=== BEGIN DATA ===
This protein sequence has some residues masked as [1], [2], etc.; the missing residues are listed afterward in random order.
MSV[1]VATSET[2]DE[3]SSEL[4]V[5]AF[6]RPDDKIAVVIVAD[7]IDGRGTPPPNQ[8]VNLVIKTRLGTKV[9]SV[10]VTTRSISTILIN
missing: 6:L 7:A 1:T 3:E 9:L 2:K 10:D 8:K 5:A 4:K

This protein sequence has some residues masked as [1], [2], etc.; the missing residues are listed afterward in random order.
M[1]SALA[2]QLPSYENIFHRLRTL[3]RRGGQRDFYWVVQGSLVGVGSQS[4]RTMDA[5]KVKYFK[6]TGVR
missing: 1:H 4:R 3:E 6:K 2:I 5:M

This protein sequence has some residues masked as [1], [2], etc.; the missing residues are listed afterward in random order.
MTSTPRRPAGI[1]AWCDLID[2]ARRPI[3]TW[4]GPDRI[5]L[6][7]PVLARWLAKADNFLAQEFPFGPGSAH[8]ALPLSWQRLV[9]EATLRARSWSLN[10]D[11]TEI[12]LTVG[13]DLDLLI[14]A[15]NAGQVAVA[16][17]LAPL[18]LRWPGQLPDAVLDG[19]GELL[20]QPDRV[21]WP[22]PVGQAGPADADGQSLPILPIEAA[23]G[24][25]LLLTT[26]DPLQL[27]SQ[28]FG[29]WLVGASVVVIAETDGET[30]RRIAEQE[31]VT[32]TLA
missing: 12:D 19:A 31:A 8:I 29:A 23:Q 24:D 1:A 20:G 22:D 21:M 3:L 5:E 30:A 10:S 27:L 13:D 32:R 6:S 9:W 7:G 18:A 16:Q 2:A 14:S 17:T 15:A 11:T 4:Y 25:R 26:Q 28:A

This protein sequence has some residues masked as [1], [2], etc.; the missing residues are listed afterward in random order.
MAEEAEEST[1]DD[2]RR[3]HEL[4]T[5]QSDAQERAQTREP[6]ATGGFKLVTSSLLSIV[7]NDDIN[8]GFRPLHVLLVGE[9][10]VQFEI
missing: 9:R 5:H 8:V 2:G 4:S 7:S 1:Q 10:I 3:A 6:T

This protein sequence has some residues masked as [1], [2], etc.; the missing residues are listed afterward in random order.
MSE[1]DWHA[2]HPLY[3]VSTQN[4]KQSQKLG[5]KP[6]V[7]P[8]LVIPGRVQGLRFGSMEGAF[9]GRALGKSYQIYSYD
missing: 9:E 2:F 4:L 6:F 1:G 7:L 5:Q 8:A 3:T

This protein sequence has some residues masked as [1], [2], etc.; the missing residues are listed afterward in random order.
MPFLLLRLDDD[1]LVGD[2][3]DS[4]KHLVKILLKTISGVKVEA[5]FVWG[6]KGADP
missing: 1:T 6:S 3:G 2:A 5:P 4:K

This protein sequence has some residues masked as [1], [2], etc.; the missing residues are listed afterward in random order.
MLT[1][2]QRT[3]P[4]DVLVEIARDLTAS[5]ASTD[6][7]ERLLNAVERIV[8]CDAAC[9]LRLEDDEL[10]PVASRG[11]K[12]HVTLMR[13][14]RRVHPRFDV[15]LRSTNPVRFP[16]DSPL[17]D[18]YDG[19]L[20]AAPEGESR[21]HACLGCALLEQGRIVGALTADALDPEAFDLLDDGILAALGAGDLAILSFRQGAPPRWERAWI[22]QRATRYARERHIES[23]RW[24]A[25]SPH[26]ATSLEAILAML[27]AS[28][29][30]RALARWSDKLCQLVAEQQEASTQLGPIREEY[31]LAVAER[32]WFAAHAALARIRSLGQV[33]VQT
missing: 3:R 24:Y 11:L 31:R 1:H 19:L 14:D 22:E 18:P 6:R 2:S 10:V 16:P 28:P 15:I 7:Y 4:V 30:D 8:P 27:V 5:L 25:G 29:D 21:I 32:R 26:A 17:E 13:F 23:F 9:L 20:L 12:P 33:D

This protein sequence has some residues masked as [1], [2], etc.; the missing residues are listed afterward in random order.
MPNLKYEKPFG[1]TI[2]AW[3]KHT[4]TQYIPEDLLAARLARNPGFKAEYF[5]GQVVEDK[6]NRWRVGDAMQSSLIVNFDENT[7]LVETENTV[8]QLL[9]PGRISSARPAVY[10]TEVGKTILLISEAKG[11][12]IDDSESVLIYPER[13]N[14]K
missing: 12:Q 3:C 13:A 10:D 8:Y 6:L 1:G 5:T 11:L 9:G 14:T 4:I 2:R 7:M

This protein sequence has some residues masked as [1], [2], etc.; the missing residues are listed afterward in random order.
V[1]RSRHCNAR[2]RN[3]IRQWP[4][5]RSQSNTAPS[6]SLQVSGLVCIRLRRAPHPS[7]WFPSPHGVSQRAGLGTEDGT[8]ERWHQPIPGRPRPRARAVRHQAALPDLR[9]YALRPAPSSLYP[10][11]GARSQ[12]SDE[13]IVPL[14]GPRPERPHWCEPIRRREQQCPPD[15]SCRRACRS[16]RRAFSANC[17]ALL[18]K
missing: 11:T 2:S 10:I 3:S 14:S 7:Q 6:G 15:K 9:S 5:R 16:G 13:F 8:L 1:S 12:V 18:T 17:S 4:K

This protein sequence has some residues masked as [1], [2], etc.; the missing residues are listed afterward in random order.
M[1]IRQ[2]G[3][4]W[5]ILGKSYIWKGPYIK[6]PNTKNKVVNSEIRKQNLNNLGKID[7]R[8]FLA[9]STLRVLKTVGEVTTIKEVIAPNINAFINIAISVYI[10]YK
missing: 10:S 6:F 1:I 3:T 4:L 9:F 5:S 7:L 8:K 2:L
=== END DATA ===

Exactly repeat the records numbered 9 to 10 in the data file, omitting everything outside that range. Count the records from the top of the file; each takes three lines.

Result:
This protein sequence has some residues masked as [1], [2], etc.; the missing residues are listed afterward in random order.
V[1]RSRHCNAR[2]RN[3]IRQWP[4][5]RSQSNTAPS[6]SLQVSGLVCIRLRRAPHPS[7]WFPSPHGVSQRAGLGTEDGT[8]ERWHQPIPGRPRPRARAVRHQAALPDLR[9]YALRPAPSSLYP[10][11]GARSQ[12]SDE[13]IVPL[14]GPRPERPHWCEPIRRREQQCPPD[15]SCRRACRS[16]RRAFSANC[17]ALL[18]K
missing: 11:T 2:S 10:I 3:S 14:S 7:Q 6:G 15:K 9:S 5:R 16:G 13:F 8:L 1:S 12:V 18:T 17:S 4:K

This protein sequence has some residues masked as [1], [2], etc.; the missing residues are listed afterward in random order.
M[1]IRQ[2]G[3][4]W[5]ILGKSYIWKGPYIK[6]PNTKNKVVNSEIRKQNLNNLGKID[7]R[8]FLA[9]STLRVLKTVGEVTTIKEVIAPNINAFINIAISVYI[10]YK
missing: 10:S 6:F 1:I 3:T 4:L 9:F 5:S 7:L 8:K 2:L